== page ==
It took three months to deploy Oracle Data Relationship Management and the results have been exceptional. The new system ensures data consistency by establishing a formal, automated change control process, where updates to the Oracle master data system are fed into or applied to all of the other finance and operational systems. When master data was migrated from the bank’s mainframe and other systems to Oracle Data Relationship Management, NAB improved data quality from 90% to 99% by cleansing the source data and reducing the number of duplicate records. In addition, improving data quality has improved data accuracy in regulatory reports designed to improve supervision, transparency, and disclosure while enhancing risk management and governance practices in the Australian banking sector. Managers have greater insight into the state of the bank’s worldwide financial operation thanks to having a single, master view of financial data.

BSI Improves Accuracy, Boosts Sales with Single Customer View
BSI (British Standards Institution) is the United Kingdom’s National Standards Body and the originator of many of the world’s most commonly used standards. The company works with more than 64,000 clients in 150 countries. BSI used Oracle’s enterprise data quality management suite to create a single, accurate, complete record of each of these clients in just one month. As a result, the accuracy of its customer and corporate data has improved to nearly 100%, and BSI can refresh information four times faster.

The project began with a simple recognition: BSI wanted to optimize customer insight by creating master customer records that captured each client’s profile, purchasing history, relationships, and other attributes in a single view. The goal was to eliminate inaccurate, incomplete, nonstandard, multi-format, and duplicate customer and transactional data from the customer database, which was growing three percent to four percent each year. Senior officers knew that having complete and accurate data would improve the organization’s ability to segment customers, increase marketing effectiveness, boost sales per customer, and reduce churn. In addition, by standardizing names, dates, and values in corporate and customer records, BSI could improve the performance and productivity of its marketing, sales, and operations teams, improving the match between customer needs and BSI services.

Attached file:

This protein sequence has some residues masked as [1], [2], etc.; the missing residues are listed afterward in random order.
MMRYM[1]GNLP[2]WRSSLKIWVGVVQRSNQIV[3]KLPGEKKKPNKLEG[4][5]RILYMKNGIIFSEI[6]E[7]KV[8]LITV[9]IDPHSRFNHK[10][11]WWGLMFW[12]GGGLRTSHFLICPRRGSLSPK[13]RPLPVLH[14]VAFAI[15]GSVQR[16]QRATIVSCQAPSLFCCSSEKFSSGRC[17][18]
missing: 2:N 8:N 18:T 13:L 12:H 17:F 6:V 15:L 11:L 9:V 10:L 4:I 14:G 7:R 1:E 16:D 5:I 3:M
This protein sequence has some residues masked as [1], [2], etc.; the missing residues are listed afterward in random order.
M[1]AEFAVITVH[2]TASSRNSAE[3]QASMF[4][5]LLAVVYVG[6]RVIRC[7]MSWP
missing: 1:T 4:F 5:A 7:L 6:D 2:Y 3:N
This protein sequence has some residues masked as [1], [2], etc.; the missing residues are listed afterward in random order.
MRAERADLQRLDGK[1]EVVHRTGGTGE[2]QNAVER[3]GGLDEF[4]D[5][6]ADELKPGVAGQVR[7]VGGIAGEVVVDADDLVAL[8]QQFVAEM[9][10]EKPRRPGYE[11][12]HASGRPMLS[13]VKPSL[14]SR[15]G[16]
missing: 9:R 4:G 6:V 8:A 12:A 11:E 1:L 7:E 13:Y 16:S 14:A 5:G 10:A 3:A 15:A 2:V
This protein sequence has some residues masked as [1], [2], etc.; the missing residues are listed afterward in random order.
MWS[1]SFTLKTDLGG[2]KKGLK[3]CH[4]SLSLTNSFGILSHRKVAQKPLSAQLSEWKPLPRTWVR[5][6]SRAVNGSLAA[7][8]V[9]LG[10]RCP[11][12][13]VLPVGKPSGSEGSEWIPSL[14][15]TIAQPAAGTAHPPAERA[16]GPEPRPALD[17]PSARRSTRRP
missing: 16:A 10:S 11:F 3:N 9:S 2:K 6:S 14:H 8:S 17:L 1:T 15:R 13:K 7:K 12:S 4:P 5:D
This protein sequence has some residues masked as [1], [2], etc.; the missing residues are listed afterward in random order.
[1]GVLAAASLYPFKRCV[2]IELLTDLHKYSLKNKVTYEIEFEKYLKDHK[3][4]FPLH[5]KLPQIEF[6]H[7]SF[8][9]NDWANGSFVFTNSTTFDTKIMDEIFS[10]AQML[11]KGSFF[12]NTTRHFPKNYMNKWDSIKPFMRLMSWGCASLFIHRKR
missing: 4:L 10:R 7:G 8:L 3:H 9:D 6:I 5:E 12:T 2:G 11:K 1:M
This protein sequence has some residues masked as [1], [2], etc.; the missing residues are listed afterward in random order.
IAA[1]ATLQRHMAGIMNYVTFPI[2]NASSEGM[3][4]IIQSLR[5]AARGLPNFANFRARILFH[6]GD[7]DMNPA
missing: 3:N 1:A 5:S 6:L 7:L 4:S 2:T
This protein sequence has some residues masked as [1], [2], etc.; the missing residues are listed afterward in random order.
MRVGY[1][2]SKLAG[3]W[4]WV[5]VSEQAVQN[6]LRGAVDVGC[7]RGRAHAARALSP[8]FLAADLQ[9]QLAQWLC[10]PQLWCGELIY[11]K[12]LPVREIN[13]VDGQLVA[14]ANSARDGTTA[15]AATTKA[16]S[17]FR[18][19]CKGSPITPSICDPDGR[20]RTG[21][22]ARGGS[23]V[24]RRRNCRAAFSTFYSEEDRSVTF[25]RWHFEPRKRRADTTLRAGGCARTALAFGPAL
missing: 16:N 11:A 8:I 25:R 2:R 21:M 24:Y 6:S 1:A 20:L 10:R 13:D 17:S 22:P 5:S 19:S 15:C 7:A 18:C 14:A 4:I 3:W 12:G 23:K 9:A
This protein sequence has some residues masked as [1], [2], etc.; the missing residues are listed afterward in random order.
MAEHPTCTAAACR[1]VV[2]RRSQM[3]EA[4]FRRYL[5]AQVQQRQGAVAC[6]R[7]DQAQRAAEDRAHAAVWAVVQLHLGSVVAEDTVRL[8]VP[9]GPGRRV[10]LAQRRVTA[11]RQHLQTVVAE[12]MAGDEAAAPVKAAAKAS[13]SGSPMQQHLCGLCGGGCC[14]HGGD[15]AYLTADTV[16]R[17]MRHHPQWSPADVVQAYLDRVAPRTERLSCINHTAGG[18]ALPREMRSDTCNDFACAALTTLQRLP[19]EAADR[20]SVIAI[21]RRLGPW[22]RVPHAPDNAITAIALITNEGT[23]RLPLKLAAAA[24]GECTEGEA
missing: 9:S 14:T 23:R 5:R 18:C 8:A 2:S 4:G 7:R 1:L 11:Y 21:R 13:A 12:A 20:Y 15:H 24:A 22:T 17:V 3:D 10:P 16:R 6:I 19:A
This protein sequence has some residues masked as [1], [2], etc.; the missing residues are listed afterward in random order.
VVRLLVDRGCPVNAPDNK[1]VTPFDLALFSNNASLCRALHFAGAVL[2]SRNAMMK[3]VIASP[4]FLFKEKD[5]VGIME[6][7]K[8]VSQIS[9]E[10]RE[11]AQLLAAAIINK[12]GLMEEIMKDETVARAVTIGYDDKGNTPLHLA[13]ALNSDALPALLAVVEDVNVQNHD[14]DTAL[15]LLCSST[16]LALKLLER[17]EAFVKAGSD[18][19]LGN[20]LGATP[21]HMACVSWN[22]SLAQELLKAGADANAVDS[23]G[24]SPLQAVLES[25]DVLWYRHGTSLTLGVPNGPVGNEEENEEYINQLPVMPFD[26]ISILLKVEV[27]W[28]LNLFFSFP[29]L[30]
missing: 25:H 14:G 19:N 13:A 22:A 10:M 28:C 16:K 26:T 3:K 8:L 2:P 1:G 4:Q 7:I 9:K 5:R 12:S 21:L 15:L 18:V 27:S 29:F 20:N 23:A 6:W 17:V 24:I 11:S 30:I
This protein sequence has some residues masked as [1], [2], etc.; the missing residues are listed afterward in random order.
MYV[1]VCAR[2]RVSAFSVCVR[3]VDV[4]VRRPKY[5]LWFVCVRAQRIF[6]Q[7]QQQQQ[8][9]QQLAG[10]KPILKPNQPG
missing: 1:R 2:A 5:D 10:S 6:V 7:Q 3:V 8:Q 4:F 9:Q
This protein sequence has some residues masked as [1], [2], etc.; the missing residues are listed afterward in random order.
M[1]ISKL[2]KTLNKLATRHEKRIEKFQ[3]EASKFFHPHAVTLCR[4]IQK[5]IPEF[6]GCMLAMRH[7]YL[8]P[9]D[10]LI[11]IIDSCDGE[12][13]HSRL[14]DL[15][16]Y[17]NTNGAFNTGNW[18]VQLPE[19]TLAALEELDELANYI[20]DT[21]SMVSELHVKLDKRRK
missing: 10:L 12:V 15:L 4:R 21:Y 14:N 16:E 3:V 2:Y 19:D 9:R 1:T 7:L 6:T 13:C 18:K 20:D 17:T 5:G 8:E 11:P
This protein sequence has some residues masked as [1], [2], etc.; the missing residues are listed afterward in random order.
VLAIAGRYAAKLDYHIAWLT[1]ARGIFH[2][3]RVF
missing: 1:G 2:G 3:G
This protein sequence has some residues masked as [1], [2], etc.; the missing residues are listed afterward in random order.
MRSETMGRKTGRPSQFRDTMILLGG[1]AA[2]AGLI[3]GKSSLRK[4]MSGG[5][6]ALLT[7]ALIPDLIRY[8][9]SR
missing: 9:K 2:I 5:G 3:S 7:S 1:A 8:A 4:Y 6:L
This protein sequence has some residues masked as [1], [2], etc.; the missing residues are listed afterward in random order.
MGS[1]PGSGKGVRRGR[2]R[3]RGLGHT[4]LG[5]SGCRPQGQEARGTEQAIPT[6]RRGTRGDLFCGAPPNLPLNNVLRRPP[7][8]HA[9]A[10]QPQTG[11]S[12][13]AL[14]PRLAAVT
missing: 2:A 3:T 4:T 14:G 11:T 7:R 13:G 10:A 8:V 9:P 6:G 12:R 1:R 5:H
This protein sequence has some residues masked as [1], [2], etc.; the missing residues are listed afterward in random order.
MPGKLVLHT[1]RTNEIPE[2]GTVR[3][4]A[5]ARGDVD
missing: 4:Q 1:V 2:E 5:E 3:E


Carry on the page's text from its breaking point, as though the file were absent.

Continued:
The need for standardization also extended to the publications, training documents, tools, and services that BSI sold online. They needed to ensure consistent coding, description, and pricing formats in their electronic catalogue. Always conscious of costs, BSI wanted to complete this master data management (MDM) project using its existing staff resources, despite a 20%, year-over-year increase in data volume. BSI chose Oracle Enterprise Data Quality, a suite of automated cleansing, matching, and profiling solutions, for its intuitive functionality, adaptability, and value. IT professionals used the software to aggregate more than 5 million disparate data records, held in multiple databases and formats, into a set of “golden” customer records that span a four-year period and include transaction histories of all products and services. The results have been impressive:

  • BSI used the Oracle technology to deliver a single customer view to 2,000 workers in 60 countries, while enforcing best practices in data governance and management within the organization.
  • BSI eliminated inaccurate, incomplete, nonstandard, multi-format, and duplicate customer and transactional data for a client database that is growing 3% to 4% annually.
  • Better marketing campaigns have improved sales by boosting cross- and up-selling opportunities and, in turn, providing a more complete customer experience.
  • They now have standardized product categorizations and consistent coding and descriptions to accommodate a 20% expansion in data volume each year, without adding staff.

David Baum is a freelance business writer and marketing consultant with 25 years of experience covering the high tech industry.

Case Studies